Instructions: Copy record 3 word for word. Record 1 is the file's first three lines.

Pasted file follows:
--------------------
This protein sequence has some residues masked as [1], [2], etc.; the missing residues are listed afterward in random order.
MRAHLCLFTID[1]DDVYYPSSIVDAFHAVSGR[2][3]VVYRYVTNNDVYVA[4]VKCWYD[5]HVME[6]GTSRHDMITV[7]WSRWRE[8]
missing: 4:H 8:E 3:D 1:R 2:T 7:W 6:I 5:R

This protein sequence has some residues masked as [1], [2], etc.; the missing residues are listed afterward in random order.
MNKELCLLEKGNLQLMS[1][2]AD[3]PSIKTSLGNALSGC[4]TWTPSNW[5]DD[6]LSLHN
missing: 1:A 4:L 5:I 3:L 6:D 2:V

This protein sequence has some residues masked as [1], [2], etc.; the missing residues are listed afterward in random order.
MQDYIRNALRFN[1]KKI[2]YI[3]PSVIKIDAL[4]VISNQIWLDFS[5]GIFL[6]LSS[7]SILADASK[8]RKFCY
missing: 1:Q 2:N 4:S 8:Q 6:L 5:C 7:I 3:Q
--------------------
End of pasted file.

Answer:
This protein sequence has some residues masked as [1], [2], etc.; the missing residues are listed afterward in random order.
MQDYIRNALRFN[1]KKI[2]YI[3]PSVIKIDAL[4]VISNQIWLDFS[5]GIFL[6]LSS[7]SILADASK[8]RKFCY
missing: 1:Q 2:N 4:S 8:Q 6:L 5:C 7:I 3:Q